3 Simple But Powerful Songwriting Tips
Are you frustrated or dissatisfied with the songs you have written? Do you think your songs have to conform to a certain standard before they are good? If so, what exactly are you comparing them to? You may find that you have an unrealistic expectation of yourself or what you think a song is or should be.
If you’re unhappy with the songs you’ve written or think your songs aren’t what they should be, check out these three songwriting tips to focus your attention on clarifying what you think you want to get out of your songs.
1. Why do you want to write a song?
What do you want to communicate? Don’t discount this, answering this question is more important than you think. If you know why you are doing something, your path will be much clearer. For example, do you see yourself performing on some late-night rock TV show with the audience going wild for more, or do you want to write a romantic love song to impress your partner? Or maybe you want to do an acoustic presentation at the local bar? The answer will influence your behavior and your writing style.
2. Write and do what you know.
Do you know how to put chord progressions together on the piano and improvise on top or do you know how to link drum machines and turn tables with a host of midi gear to produce the biggest and baddest beats on this side of Georgia? There’s no difference. Your song will have more style and impact if you can find the courage to be yourself and use those talents you have today, not in what you think you should be doing or how your song should sound.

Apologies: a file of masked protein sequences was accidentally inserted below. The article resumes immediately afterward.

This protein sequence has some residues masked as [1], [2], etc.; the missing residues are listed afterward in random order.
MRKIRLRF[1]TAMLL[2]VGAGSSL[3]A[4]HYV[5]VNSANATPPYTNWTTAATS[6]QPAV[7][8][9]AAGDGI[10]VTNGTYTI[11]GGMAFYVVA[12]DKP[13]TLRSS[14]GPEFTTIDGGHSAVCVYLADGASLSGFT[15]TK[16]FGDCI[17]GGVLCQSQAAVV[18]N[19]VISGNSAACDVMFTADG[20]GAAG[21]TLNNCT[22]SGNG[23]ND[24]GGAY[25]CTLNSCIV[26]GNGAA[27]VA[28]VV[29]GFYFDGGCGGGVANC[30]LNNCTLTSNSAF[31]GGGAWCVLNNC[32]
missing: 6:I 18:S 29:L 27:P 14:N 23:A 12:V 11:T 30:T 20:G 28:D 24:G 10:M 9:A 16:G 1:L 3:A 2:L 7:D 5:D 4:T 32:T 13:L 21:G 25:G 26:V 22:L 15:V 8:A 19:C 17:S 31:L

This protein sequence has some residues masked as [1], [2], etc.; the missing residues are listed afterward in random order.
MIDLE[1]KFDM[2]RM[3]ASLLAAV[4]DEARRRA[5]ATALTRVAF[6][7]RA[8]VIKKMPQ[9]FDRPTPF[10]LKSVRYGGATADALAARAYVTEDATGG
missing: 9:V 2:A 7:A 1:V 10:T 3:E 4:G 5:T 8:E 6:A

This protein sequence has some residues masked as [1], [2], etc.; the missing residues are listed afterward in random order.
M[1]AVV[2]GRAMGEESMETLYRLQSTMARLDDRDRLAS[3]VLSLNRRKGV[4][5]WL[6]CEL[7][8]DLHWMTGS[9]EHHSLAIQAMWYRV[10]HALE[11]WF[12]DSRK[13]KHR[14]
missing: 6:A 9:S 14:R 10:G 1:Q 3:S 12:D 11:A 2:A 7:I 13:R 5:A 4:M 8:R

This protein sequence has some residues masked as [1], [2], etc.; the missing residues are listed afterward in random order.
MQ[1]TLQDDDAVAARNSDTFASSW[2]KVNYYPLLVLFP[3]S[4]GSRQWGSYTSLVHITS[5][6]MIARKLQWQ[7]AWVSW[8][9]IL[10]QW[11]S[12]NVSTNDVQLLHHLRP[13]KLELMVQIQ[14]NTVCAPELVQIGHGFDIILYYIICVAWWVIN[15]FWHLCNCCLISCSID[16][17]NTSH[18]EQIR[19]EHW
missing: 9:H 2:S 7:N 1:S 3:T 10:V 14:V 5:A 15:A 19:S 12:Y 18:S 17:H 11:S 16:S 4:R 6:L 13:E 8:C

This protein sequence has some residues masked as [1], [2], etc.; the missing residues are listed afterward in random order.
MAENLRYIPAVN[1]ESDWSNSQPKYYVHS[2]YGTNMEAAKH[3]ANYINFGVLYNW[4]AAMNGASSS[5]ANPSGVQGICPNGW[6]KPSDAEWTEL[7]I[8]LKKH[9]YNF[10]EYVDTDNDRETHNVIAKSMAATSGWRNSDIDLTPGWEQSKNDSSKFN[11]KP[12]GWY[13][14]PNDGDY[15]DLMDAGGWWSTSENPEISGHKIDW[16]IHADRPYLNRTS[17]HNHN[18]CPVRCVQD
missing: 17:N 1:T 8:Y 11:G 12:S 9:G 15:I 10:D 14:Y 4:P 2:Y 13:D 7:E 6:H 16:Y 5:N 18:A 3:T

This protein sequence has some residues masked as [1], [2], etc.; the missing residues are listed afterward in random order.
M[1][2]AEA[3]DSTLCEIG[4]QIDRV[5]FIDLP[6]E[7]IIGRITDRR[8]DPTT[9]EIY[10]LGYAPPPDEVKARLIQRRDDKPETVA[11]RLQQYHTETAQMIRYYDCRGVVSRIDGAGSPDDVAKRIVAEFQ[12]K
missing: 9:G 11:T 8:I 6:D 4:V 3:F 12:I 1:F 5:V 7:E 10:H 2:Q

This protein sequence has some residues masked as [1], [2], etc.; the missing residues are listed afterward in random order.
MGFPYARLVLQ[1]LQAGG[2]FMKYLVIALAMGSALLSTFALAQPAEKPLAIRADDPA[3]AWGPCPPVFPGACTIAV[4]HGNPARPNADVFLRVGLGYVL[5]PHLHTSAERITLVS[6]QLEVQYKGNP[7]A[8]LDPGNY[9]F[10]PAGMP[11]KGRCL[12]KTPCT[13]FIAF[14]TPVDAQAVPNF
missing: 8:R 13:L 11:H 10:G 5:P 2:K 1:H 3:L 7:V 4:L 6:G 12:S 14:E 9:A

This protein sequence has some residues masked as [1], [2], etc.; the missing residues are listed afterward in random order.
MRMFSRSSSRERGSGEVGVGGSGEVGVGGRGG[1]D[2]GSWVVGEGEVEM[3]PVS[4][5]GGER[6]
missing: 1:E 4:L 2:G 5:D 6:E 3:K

3. Develop your habit of writing songs.
How do you come up with ideas? Repetition increases the likelihood of repetition, which means that the more you do something, the more likely you are to do it. The more you get used to writing letters in a notebook that you carry with you at all times, the more likely you are to write letters in a notebook that you carry with you at all times. Get in the habit of writing down your thoughts when your inspiration strikes because ideas always come when you least expect them.
Your inspiration could be in the form of lyrics, a sound you heard on the street, an unusual chord change you heard on the radio, or a rhythm your mom was playing on her cup of coffee. By doing this, you can refer to your own wisdom when you need it. These are the gems that will determine your style and show you the way to go.
Disciplining yourself with these three songwriting tips will give you confidence in yourself and your music. Realize that to write a song, you don’t need to be anyone other than who you are, beauty is in the eyes of the beholder. Whether you’re tapping a beat with a couple of spoons or tipping an upright punk guitar accompanied by someone tap dancing to a different time signature, songwriting is subjective. Someone somewhere will love what you do, someone somewhere will throw it away like the most incredible pile of garbage ever to appear on the music scene in music history. The most important question to ask yourself at the end of the day is, do you like it?